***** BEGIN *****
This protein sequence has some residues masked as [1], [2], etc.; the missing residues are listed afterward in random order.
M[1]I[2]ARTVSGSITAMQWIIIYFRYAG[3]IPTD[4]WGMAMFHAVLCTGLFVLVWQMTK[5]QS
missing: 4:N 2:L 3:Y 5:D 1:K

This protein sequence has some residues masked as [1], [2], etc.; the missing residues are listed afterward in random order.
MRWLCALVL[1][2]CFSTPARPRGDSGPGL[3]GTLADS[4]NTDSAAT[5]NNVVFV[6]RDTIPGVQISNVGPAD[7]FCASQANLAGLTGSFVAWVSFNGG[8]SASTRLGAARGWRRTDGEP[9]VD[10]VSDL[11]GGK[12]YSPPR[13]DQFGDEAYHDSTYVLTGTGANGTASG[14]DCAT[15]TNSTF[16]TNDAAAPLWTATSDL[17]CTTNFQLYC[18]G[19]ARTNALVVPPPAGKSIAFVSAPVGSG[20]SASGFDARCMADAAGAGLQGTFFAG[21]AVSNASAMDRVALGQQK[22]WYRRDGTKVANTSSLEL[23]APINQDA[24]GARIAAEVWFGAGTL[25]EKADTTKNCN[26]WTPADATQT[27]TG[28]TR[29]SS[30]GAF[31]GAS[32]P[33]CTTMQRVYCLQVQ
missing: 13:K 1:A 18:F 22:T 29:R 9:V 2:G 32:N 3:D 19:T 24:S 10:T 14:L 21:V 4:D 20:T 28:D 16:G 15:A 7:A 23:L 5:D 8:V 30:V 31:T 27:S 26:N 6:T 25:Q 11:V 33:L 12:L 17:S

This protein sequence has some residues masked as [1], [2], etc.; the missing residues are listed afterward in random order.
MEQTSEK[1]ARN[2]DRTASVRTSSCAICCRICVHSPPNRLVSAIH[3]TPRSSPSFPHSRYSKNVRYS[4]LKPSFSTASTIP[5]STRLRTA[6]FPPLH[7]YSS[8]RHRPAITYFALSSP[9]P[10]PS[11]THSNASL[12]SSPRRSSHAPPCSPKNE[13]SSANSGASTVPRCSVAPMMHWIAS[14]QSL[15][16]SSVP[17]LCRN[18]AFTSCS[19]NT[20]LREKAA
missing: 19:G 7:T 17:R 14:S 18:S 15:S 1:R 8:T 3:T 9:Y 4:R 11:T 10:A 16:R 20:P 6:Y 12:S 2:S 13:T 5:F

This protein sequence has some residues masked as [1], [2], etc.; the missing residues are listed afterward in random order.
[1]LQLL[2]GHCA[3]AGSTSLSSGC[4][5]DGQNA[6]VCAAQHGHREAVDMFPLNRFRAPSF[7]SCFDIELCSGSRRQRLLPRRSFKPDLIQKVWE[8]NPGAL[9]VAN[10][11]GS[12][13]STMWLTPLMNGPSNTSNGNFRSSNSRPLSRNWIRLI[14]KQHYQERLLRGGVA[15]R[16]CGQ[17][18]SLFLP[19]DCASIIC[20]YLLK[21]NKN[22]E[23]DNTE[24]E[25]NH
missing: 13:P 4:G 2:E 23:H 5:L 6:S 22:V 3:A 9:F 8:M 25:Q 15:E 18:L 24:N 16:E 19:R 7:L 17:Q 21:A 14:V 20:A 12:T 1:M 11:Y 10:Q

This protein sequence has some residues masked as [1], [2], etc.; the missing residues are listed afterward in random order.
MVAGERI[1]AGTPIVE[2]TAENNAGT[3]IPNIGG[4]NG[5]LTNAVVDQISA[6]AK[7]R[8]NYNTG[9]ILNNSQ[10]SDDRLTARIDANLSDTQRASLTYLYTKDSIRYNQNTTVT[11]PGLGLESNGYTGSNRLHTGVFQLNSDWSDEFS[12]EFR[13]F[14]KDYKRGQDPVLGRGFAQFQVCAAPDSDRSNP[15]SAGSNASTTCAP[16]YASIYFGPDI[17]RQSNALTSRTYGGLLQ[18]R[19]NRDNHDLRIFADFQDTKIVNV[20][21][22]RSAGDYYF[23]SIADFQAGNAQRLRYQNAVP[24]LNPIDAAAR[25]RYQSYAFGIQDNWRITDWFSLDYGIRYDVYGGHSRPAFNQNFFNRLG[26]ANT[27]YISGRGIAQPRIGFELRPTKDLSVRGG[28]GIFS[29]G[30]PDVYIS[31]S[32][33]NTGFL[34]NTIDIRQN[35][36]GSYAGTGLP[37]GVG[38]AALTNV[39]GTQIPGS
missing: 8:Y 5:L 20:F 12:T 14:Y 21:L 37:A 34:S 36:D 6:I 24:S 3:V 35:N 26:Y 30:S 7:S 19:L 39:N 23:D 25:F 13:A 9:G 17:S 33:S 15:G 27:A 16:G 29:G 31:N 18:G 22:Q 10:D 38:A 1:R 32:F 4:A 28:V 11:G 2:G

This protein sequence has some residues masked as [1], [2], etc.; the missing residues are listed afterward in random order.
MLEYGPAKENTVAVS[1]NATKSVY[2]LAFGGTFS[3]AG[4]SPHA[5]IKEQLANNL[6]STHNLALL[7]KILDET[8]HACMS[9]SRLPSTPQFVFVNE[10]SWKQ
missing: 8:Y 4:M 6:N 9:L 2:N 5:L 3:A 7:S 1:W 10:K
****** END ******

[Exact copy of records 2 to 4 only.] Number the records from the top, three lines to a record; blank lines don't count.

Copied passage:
This protein sequence has some residues masked as [1], [2], etc.; the missing residues are listed afterward in random order.
MRWLCALVL[1][2]CFSTPARPRGDSGPGL[3]GTLADS[4]NTDSAAT[5]NNVVFV[6]RDTIPGVQISNVGPAD[7]FCASQANLAGLTGSFVAWVSFNGG[8]SASTRLGAARGWRRTDGEP[9]VD[10]VSDL[11]GGK[12]YSPPR[13]DQFGDEAYHDSTYVLTGTGANGTASG[14]DCAT[15]TNSTF[16]TNDAAAPLWTATSDL[17]CTTNFQLYC[18]G[19]ARTNALVVPPPAGKSIAFVSAPVGSG[20]SASGFDARCMADAAGAGLQGTFFAG[21]AVSNASAMDRVALGQQK[22]WYRRDGTKVANTSSLEL[23]APINQDA[24]GARIAAEVWFGAGTL[25]EKADTTKNCN[26]WTPADATQT[27]TG[28]TR[29]SS[30]GAF[31]GAS[32]P[33]CTTMQRVYCLQVQ
missing: 13:K 1:A 18:F 22:T 29:R 9:V 2:G 32:N 3:D 19:T 24:S 10:T 14:L 21:V 4:D 20:T 28:D 16:G 15:A 7:A 23:L 5:D 8:V 30:V 31:T 27:S 26:N 6:T 25:Q 11:V 33:L 12:L 17:S

This protein sequence has some residues masked as [1], [2], etc.; the missing residues are listed afterward in random order.
MEQTSEK[1]ARN[2]DRTASVRTSSCAICCRICVHSPPNRLVSAIH[3]TPRSSPSFPHSRYSKNVRYS[4]LKPSFSTASTIP[5]STRLRTA[6]FPPLH[7]YSS[8]RHRPAITYFALSSP[9]P[10]PS[11]THSNASL[12]SSPRRSSHAPPCSPKNE[13]SSANSGASTVPRCSVAPMMHWIAS[14]QSL[15][16]SSVP[17]LCRN[18]AFTSCS[19]NT[20]LREKAA
missing: 19:G 7:T 17:R 14:S 18:S 15:S 1:R 8:T 3:T 9:Y 4:R 11:T 10:A 16:R 20:P 6:Y 12:S 2:S 13:T 5:F

This protein sequence has some residues masked as [1], [2], etc.; the missing residues are listed afterward in random order.
[1]LQLL[2]GHCA[3]AGSTSLSSGC[4][5]DGQNA[6]VCAAQHGHREAVDMFPLNRFRAPSF[7]SCFDIELCSGSRRQRLLPRRSFKPDLIQKVWE[8]NPGAL[9]VAN[10][11]GS[12][13]STMWLTPLMNGPSNTSNGNFRSSNSRPLSRNWIRLI[14]KQHYQERLLRGGVA[15]R[16]CGQ[17][18]SLFLP[19]DCASIIC[20]YLLK[21]NKN[22]E[23]DNTE[24]E[25]NH
missing: 13:P 4:G 2:E 23:H 5:L 6:S 22:V 3:A 9:F 8:M 25:Q 15:E 18:L 24:N 16:E 19:R 7:L 17:Q 21:A 14:V 20:A 12:T 1:M 11:Y 10:Q